Redis is a powerful in-memory data structure store which has many uses including a database, a cache, and a message broker. Most people often think of it a simple key-value store, but it has so much more power. I will be going over some real world examples of some of the many things Redis can do for you.

1. Full Page Cache

The first thing is full page caching. If you are using server-side rendered content, you do not want to re-render each page for every single request. Using a cache like Redis, you can cache regularly requested content and drastically decrease latency for your most requested pages, and most frameworks have hooks for caching your pages with Redis.
Simple Commands

// Set the page that will last 1 minute
SET key "<html>...</html>" EX 60

// Get the page
GET key

2. Leaderboard

One of the places Redis shines is for leaderboards. Because Redis is in-memory, it can deal with incrementing and decrementing very fast and efficiently. Compare this to running a SQL query every request the performance gains are huge! This combined with Redis’s sorted sets means you can grab only the highest rated items in the list in milliseconds, and it is stupid easy to implement.
Simple Commands

// Add an item to the sorted set
ZADD sortedSet 1 "one"

// Get all items from the sorted set
ZRANGE sortedSet 0 -1

// Get all items from the sorted set with their score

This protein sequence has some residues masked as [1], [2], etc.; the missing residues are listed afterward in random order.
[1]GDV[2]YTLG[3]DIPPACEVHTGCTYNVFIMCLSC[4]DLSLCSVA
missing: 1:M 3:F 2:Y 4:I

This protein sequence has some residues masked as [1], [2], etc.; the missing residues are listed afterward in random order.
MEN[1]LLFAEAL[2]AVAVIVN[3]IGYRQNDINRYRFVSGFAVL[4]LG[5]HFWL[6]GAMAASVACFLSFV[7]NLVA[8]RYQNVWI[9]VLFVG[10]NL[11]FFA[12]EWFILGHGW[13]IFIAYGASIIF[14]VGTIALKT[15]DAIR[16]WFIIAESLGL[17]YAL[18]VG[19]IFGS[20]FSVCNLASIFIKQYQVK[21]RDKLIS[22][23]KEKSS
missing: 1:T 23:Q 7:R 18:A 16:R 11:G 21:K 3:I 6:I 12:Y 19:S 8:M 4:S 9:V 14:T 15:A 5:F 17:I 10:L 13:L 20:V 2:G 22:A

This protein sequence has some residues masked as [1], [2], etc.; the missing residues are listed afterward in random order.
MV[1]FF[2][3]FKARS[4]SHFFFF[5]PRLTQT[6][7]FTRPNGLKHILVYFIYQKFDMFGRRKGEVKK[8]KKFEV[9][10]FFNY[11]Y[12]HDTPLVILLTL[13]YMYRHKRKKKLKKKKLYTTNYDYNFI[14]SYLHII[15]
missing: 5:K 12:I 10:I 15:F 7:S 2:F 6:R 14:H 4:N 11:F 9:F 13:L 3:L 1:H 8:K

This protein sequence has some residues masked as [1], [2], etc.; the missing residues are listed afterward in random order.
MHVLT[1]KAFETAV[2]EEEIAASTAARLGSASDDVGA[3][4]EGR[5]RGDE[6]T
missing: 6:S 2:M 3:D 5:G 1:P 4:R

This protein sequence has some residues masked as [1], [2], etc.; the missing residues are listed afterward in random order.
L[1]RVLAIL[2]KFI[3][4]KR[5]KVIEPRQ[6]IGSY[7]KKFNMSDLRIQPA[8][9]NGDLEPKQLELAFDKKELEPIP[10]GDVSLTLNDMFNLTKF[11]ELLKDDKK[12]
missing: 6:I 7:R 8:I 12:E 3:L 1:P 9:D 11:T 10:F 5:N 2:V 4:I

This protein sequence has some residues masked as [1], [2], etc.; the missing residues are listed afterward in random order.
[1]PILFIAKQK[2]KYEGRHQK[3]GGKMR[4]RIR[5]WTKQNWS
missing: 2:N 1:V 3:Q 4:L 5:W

3. Session Storage

The most common use for Redis I have seen is session storage. Unlike other session stores like Memcache, Redis can persist data so in the situation where your cache goes down when it comes back up all the data will still be there. Although this isn’t mission critical to be persisted, this feature can save your users lots of headaches. No one likes their session to be randomly dropped for no reason.
Simple Commands

// Set session that will last 1 minute
SET randomHash "{userId}" EX 60

// Get userId
GET randomHash

4. Queue

One of the less common, but very useful things you can do with Redis is queue things. Whether it’s a queue of emails or data to be consumed by another application, you can create an efficient queue it in Redis. Using this functionality is easy and natural for any developer who is familiar with Stacks and pushing and popping items.
Simple Commands

// Add a Message
HSET messages <id> <message>
ZADD due <due_timestamp> <id>

// Recieving Message
ZRANGEBYSCORE due -inf <current_timestamp> LIMIT 0 1
HGET messages <message_id>

// Delete  Message
ZREM due <message_id>
HDEL messages <message_id>

5. Pub/Sub

The final real world use for Redis I am going to bring up in this post is pub/sub. This is one of the most powerful features Redis has built in; the possibilities are limitless. You can create a real-time chat system with it, trigger notifications for friend requests on social networks, etc… This feature is one of the most underrated features Redis offers but is very powerful, yet simple to use.
Simple Commands

// Add a message to a channel
PUBLISH channel message

// Recieve messages from a channel


I hope you enjoyed this list of some of the many real world uses for Redis. This is just scratching the surface of what Redis can do for you, but I hope it gave you some ideas of how you can use the full potential Redis has to offer.

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